Update: City asks court to throw out suit alleging mistreatment of homeless

B.C. Supreme Court justice to decide whether lawsuit over parks bylaw will go to trial.

This homeless camp in Jubilee Park was evicted late last year.

This homeless camp in Jubilee Park was evicted late last year.

The group suing the City of Abbotsford on behalf of its homeless population doesn’t have the right or authority to bring the case to court, a city lawyer told B.C. Supreme Court chief justice Christopher Hinkson Friday.

But the lawyers for the homeless disagree, saying the case is “a matter of life and death” for the people they represent.

The BC/Yukon Association of Drug War Survivors (DWS) has filed a lawsuit against the city on behalf of the homeless, contending the city’s bylaws against camping in parks are unconstitutional. The DWS says conduct by the city and its police department has also breached the charter rights of Abbotsford’s homeless.

The lawsuit was filed after homeless residents who had established a protest camp in Jubilee Park last October were given an eviction notice from the city. The B.C. Supreme Court granted the City of Abbotsford an injunction that forced the homeless out of Jubilee, citing the contravention of the city’s parks bylaw.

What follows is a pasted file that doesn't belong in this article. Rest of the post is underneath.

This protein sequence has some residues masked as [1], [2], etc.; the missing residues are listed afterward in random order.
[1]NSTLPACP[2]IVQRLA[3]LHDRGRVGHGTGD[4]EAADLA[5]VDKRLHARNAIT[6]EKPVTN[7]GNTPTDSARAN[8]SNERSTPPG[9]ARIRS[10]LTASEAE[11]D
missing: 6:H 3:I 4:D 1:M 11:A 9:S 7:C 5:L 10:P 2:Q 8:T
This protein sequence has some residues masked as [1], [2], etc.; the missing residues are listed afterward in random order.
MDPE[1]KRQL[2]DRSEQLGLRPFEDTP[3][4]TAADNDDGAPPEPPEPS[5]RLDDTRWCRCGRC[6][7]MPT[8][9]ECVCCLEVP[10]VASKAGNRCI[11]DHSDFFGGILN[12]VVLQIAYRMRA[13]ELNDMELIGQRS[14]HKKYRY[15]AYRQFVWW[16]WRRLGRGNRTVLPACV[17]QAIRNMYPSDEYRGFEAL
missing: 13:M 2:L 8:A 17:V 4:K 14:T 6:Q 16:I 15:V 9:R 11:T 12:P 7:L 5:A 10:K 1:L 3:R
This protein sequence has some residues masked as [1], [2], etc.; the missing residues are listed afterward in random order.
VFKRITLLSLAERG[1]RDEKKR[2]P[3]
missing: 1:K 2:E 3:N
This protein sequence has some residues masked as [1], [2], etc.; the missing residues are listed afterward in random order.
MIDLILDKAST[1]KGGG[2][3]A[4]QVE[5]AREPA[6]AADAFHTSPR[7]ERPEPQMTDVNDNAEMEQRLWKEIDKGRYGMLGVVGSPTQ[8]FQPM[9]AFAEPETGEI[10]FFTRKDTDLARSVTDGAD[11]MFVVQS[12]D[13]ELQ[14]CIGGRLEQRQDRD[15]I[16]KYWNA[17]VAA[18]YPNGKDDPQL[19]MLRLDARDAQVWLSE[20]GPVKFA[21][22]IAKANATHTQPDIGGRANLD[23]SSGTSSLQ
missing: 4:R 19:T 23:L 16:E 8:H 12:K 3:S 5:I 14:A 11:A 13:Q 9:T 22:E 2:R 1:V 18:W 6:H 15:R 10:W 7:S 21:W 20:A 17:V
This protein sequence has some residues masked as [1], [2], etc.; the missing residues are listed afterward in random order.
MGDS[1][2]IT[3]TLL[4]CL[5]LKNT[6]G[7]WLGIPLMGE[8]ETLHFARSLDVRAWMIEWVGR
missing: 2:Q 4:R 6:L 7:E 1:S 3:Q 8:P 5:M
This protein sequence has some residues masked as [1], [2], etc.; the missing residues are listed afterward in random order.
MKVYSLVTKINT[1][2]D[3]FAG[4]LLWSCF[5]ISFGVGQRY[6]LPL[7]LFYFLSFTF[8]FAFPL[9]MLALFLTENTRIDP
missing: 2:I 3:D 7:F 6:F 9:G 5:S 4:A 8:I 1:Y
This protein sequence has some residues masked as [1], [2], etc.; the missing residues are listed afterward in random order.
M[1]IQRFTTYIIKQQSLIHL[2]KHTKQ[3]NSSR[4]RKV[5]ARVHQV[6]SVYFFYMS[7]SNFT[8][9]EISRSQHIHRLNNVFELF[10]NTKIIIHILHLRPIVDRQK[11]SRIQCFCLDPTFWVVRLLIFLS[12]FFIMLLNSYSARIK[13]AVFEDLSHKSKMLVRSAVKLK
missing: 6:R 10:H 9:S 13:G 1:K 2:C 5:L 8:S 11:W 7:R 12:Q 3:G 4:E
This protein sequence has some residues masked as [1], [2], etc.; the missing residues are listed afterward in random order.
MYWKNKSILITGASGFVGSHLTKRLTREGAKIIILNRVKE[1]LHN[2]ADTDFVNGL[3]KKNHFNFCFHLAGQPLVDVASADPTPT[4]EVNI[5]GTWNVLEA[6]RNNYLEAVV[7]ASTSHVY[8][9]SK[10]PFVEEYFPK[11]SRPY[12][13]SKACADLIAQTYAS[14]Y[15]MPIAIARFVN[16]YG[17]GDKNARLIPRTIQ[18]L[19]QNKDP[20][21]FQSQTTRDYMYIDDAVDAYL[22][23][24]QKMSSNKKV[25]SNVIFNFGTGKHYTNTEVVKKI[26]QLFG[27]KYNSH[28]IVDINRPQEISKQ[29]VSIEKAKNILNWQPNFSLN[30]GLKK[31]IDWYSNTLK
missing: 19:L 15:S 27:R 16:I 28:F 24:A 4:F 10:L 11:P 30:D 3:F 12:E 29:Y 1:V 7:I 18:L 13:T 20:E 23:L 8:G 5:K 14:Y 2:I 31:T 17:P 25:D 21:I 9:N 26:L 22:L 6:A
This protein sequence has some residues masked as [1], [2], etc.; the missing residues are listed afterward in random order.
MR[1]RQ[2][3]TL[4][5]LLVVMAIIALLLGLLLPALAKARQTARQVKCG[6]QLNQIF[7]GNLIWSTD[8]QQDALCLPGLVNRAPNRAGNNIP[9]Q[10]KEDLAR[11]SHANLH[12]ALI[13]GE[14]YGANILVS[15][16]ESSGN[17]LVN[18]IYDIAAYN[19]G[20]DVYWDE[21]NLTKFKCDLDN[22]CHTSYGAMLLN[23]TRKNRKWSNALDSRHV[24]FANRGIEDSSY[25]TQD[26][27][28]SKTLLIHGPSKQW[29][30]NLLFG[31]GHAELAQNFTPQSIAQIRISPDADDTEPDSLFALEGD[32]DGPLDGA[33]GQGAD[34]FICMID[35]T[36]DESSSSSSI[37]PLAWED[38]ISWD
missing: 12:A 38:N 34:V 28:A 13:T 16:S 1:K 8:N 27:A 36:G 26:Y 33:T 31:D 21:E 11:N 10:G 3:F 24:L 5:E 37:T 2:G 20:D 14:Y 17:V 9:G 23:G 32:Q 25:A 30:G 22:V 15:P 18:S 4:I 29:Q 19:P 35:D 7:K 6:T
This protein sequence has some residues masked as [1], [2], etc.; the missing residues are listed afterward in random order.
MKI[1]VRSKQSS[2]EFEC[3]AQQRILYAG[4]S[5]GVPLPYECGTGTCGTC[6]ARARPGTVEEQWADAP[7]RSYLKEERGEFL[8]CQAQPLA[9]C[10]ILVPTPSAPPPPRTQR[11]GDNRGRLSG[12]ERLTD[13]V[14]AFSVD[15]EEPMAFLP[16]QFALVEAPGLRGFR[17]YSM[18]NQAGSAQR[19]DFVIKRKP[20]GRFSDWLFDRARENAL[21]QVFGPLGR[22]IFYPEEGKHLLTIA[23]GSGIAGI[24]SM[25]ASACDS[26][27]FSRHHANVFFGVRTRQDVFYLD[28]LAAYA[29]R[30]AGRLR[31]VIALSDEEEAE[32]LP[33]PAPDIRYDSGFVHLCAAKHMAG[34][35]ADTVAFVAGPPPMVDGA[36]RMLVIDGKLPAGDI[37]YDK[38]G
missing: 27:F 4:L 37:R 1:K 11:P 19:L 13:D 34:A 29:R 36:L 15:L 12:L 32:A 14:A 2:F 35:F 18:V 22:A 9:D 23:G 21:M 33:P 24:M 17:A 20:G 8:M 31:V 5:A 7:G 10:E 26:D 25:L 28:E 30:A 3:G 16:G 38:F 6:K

The injunction applied only to Jubilee Park and the issue of prohibiting camping in all city parks was set to be addressed separately.

City of Abbotsford lawyer Kevin Yardley argued before Justice Christopher Hinkson Friday that the Drug War Survivors’ case is too broad. He asked Hinkson to dismiss the case because it alleges a breach of people’s rights but names neither individual plaintiffs nor specific instances in which the constitution has been violated.

“It is so broad in scope that it has lost its focus that it should have, especially for Charter issues,” he said. “They do not prove or allege a charter breach for any particular individual.”

Yardley said the Drug War Survivors do not have standing to file a suit on a public interest basis because they lack an obvious connection to Abbotsford’s particular homeless issue. And he questioned why the legal action wasn’t brought by an individual, given that homeless people have filed suits against the city in small claims court and with the BC Human Rights Tribunal. Yardley pointed to those cases as evidence that “there are individuals who can bring specific facts, should they be so inclined.”

The Drug War Survivors are represented by the Pivot Legal Society and lawyers David Wotherspoon and Kevin Nakanishi.

They said that the case seeks to change how Abbotsford deals with to its homeless situation.

“This is a matter of life and death for members of the society,” Nakanishi said. He said that the case is in its infancy and more specifics will be filed once the City of Abbotsford and the Abbotsford Police Department provide documents during the discovery stage of the proceedings.

Wotherspoon said that the DWS aims to improve the lives of drug users, including those in Abbotsford, and that housing is a big part of that. He also said the DWS has been working on the issue with the city for years.

“The DWS’s investment in homeless issues is not a passing fancy,” he said.

Nakanishi added that the city’s homeless men and women aren’t in a position to personally sign up to file suit and direct what he called a “major constitutional action.”

“This isn’t the situation of a mere busybody,” he said.

After a full day of arguments, Hinkson adjourned the case. He will issue a decision at a later date.